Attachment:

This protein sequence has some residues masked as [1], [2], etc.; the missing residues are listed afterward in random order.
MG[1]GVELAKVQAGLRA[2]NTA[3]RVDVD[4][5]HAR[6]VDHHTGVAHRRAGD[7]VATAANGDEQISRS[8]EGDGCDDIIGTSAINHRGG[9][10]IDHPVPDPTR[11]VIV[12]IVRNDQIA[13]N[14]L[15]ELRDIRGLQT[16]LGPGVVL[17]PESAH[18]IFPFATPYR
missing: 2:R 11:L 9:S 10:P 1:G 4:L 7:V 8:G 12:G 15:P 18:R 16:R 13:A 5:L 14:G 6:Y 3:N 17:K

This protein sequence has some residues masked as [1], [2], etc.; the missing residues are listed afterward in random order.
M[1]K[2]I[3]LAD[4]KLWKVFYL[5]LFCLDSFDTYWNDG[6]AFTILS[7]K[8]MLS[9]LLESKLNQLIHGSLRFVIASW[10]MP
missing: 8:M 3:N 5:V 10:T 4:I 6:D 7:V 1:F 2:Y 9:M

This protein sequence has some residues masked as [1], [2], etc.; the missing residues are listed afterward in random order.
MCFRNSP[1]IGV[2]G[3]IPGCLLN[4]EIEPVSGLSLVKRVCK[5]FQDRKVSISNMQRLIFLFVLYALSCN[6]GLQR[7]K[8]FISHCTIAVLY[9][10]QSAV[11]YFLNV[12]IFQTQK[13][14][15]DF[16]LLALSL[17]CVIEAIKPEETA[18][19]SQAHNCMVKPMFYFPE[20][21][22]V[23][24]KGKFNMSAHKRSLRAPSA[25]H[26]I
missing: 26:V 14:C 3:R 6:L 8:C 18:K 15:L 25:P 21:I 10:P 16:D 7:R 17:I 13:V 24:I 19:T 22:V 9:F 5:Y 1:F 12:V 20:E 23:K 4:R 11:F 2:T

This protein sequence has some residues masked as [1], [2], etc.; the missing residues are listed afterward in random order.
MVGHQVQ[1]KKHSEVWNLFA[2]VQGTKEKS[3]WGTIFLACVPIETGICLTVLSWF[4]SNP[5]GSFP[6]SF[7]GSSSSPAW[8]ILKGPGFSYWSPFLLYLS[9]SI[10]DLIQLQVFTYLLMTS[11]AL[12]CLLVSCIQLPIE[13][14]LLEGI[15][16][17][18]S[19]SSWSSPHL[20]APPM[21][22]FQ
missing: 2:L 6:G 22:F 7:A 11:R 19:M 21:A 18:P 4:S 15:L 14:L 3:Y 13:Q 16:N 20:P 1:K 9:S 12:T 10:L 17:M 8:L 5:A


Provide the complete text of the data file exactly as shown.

This protein sequence has some residues masked as [1], [2], etc.; the missing residues are listed afterward in random order.
MG[1]GVELAKVQAGLRA[2]NTA[3]RVDVD[4][5]HAR[6]VDHHTGVAHRRAGD[7]VATAANGDEQISRS[8]EGDGCDDIIGTSAINHRGG[9][10]IDHPVPDPTR[11]VIV[12]IVRNDQIA[13]N[14]L[15]ELRDIRGLQT[16]LGPGVVL[17]PESAH[18]IFPFATPYR
missing: 2:R 11:L 9:S 10:P 1:G 4:L 7:V 8:G 12:G 15:P 18:R 16:R 13:A 5:L 14:G 6:Y 3:N 17:K

This protein sequence has some residues masked as [1], [2], etc.; the missing residues are listed afterward in random order.
M[1]K[2]I[3]LAD[4]KLWKVFYL[5]LFCLDSFDTYWNDG[6]AFTILS[7]K[8]MLS[9]LLESKLNQLIHGSLRFVIASW[10]MP
missing: 8:M 3:N 5:V 10:T 4:I 6:D 7:V 1:F 2:Y 9:M

This protein sequence has some residues masked as [1], [2], etc.; the missing residues are listed afterward in random order.
MCFRNSP[1]IGV[2]G[3]IPGCLLN[4]EIEPVSGLSLVKRVCK[5]FQDRKVSISNMQRLIFLFVLYALSCN[6]GLQR[7]K[8]FISHCTIAVLY[9][10]QSAV[11]YFLNV[12]IFQTQK[13][14][15]DF[16]LLALSL[17]CVIEAIKPEETA[18][19]SQAHNCMVKPMFYFPE[20][21][22]V[23][24]KGKFNMSAHKRSLRAPSA[25]H[26]I
missing: 26:V 14:C 3:R 6:L 8:C 18:K 15:L 25:P 21:I 10:P 16:D 7:R 17:I 13:V 24:I 19:T 22:V 9:F 5:Y 1:F 12:V 20:E 23:K 4:R 11:F 2:T

This protein sequence has some residues masked as [1], [2], etc.; the missing residues are listed afterward in random order.
MVGHQVQ[1]KKHSEVWNLFA[2]VQGTKEKS[3]WGTIFLACVPIETGICLTVLSWF[4]SNP[5]GSFP[6]SF[7]GSSSSPAW[8]ILKGPGFSYWSPFLLYLS[9]SI[10]DLIQLQVFTYLLMTS[11]AL[12]CLLVSCIQLPIE[13][14]LLEGI[15][16][17][18]S[19]SSWSSPHL[20]APPM[21][22]FQ
missing: 2:L 6:G 22:F 7:A 11:R 19:M 21:A 18:P 4:S 15:L 14:L 3:Y 13:Q 16:N 20:P 1:K 9:S 12:T 10:L 17:M 8:L 5:A